Machray received many honours in his last years. On 9 March 1893 he was appointed a prelate of the Order of St Michael and St George by the British government for distinguished service to the empire. Several universities gave the ageing archbishop honorary doctorates, adding to the dd Cambridge had bestowed on him in 1865. His last years were plagued by ill health as he continued to fulfil the duties of his many offices. In 1903 Samuel Pritchard Matheson* was appointed suffragan bishop to help him administer the diocese. After his death Machray lay in state at the Legislative Assembly of Manitoba on 11 March, honoured for his services to the province, before his burial in the cemetery of St John’s Cathedral the following day.
Robert Machray can be summed up as a man who made up his own mind and then was not easily dissuaded from his course. His courageous actions in choosing a church, during the Riel resistance, and throughout the Manitoba school question all point to someone who was willing to stand alone if necessary in order to achieve what he believed to be correct. His conviction was in many ways an admirable quality; however, it can now be seen that his uncritical faith in his own views had devastating results in some areas. His support for residential schools and his rejection of distinctive rights for the Métis hardly made him unique and were reflections of the society in which he lived, but his intransigence in these matters had serious consequences. Machray brought to his church a superb organizational ability and a clear understanding of what was needed to prepare it for the changes facing the west after 1870. His contributions to Manitoba included his dedication to public education, which considerably furthered the development of schools at all levels, and his own presence as an unchanging figure in what was otherwise a chaotic world.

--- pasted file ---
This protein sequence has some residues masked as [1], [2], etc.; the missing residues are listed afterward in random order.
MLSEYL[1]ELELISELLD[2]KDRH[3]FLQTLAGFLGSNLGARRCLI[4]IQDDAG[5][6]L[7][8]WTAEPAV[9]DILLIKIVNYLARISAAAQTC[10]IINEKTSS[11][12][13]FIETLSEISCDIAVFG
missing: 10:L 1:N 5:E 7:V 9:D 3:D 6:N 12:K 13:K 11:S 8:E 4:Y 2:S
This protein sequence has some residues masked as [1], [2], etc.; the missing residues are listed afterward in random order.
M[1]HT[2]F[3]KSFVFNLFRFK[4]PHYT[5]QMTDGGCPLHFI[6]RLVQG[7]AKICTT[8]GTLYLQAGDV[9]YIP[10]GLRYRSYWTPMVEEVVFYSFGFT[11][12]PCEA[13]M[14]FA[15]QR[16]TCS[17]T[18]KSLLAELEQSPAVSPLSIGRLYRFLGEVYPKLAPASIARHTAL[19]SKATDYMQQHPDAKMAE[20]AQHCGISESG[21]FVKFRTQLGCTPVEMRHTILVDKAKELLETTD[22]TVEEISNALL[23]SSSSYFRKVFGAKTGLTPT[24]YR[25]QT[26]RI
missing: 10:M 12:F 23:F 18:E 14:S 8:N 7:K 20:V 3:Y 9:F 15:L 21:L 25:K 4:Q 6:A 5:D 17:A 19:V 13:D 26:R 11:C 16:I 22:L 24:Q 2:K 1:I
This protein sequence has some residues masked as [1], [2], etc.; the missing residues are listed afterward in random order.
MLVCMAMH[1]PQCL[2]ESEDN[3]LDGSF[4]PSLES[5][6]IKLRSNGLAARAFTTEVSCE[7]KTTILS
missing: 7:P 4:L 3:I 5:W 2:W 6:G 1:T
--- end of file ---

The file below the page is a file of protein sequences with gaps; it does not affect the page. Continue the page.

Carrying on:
NA, MG 17, B2, C, C.1; G, C.1 (mfm.). PAM, P 339/PRL-84-7; P 348–49/PRL-84-36; P 350–54/PRL-84-37; P 366–70/PRL-84-82. T. C. B. Boon, The Anglican Church from the Bay to the Rockies: a history of the ecclesiastical province of Rupert’s Land and its dioceses from 1820 to 1950 (Toronto, 1962). W. J. Fraser, St. John’s College, Winnipeg, 1866–1966; a history of the first hundred years of the college (Winnipeg, 1966). Christopher Hackett, “The Anglo-Protestant churches of Manitoba and the Manitoba school question” (ma thesis, Univ. of Man., Winnipeg, 1988); “The Church of England and the Manitoba school question,” The Anglican Church and the world of western Canada, 1820–1970, ed. Barry Ferguson (Regina, 1991), 94–103. R. C. Johnstone, “Robert Machray,” Leaders of the Canadian church, ed. W. B. Heeney (3 ser., Toronto, 1918–43), 2nd ser.: 179–200. Robert Machray, Life of Robert Machray, d.d., ll.d., d.c.l., archbishop of Rupert’s Land, primate of all Canada, prelate of the Order of St. Michael and St. George (Toronto, 1909). Frits Pannekoek, A snug little flock: the social origins of the Riel resistance of 1869–70 (Winnipeg, 1991). L. F. Wilmot, “Robert Machray and the foundation of the University of Manitoba in 1877,” The Anglican Church and the world of western Canada, 1820–1970, 83–93; “Robert Machray – missionary statesman,” Man., Hist. and Scientific Soc., Papers (Winnipeg), ser.3, no.13 (1957–58): 48–59 (repr. as Canadian Church Hist. Soc., Offprint (Toronto), no.12 (November 1958)).